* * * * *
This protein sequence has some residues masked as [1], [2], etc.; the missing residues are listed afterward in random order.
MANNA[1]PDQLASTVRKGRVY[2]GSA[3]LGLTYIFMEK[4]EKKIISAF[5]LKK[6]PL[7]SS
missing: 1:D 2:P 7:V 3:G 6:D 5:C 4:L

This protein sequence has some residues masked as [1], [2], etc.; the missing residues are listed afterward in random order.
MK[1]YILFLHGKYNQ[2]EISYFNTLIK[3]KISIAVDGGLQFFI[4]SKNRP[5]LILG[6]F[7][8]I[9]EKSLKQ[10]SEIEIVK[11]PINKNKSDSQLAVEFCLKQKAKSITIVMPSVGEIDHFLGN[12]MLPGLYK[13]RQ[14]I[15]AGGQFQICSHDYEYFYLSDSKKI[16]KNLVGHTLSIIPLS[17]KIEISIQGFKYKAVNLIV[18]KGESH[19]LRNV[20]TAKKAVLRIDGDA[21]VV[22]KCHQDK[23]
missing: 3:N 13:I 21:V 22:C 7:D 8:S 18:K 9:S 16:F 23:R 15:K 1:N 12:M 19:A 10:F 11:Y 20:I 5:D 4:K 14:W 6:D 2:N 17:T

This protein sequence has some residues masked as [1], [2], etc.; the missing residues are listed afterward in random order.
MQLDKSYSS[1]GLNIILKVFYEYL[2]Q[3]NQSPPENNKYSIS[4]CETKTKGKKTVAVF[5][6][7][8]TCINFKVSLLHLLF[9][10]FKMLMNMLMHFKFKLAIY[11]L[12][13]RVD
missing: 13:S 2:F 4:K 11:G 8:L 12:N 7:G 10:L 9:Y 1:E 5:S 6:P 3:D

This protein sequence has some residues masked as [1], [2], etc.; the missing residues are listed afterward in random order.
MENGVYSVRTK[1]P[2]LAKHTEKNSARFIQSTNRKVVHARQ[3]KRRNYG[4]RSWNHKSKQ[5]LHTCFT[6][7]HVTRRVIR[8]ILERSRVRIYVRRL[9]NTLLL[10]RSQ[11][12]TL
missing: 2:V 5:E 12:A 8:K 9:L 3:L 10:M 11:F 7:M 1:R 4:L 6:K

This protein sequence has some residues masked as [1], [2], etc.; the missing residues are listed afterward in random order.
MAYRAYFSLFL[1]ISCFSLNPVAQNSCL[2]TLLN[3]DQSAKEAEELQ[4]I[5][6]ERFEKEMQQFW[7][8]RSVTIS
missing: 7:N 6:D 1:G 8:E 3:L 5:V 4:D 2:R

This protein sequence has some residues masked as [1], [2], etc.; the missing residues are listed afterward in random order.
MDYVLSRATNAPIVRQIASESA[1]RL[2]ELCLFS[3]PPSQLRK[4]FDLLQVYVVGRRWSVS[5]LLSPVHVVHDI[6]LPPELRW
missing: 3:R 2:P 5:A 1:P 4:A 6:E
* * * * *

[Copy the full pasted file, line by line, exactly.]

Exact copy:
This protein sequence has some residues masked as [1], [2], etc.; the missing residues are listed afterward in random order.
MANNA[1]PDQLASTVRKGRVY[2]GSA[3]LGLTYIFMEK[4]EKKIISAF[5]LKK[6]PL[7]SS
missing: 1:D 2:P 7:V 3:G 6:D 5:C 4:L

This protein sequence has some residues masked as [1], [2], etc.; the missing residues are listed afterward in random order.
MK[1]YILFLHGKYNQ[2]EISYFNTLIK[3]KISIAVDGGLQFFI[4]SKNRP[5]LILG[6]F[7][8]I[9]EKSLKQ[10]SEIEIVK[11]PINKNKSDSQLAVEFCLKQKAKSITIVMPSVGEIDHFLGN[12]MLPGLYK[13]RQ[14]I[15]AGGQFQICSHDYEYFYLSDSKKI[16]KNLVGHTLSIIPLS[17]KIEISIQGFKYKAVNLIV[18]KGESH[19]LRNV[20]TAKKAVLRIDGDA[21]VV[22]KCHQDK[23]
missing: 3:N 13:I 21:V 22:C 7:D 8:S 18:K 9:S 16:F 23:R 15:K 1:N 12:M 19:A 10:F 11:Y 20:I 5:D 4:K 14:W 6:D 2:N 17:T

This protein sequence has some residues masked as [1], [2], etc.; the missing residues are listed afterward in random order.
MQLDKSYSS[1]GLNIILKVFYEYL[2]Q[3]NQSPPENNKYSIS[4]CETKTKGKKTVAVF[5][6][7][8]TCINFKVSLLHLLF[9][10]FKMLMNMLMHFKFKLAIY[11]L[12][13]RVD
missing: 13:S 2:F 4:K 11:G 8:L 12:N 7:G 10:L 9:Y 1:E 5:S 6:P 3:D

This protein sequence has some residues masked as [1], [2], etc.; the missing residues are listed afterward in random order.
MENGVYSVRTK[1]P[2]LAKHTEKNSARFIQSTNRKVVHARQ[3]KRRNYG[4]RSWNHKSKQ[5]LHTCFT[6][7]HVTRRVIR[8]ILERSRVRIYVRRL[9]NTLLL[10]RSQ[11][12]TL
missing: 2:V 5:E 12:A 8:K 9:L 3:L 10:M 11:F 7:M 1:R 4:L 6:K

This protein sequence has some residues masked as [1], [2], etc.; the missing residues are listed afterward in random order.
MAYRAYFSLFL[1]ISCFSLNPVAQNSCL[2]TLLN[3]DQSAKEAEELQ[4]I[5][6]ERFEKEMQQFW[7][8]RSVTIS
missing: 7:N 6:D 1:G 8:E 3:L 5:V 4:D 2:R

This protein sequence has some residues masked as [1], [2], etc.; the missing residues are listed afterward in random order.
MDYVLSRATNAPIVRQIASESA[1]RL[2]ELCLFS[3]PPSQLRK[4]FDLLQVYVVGRRWSVS[5]LLSPVHVVHDI[6]LPPELRW
missing: 3:R 2:P 5:A 1:P 4:A 6:E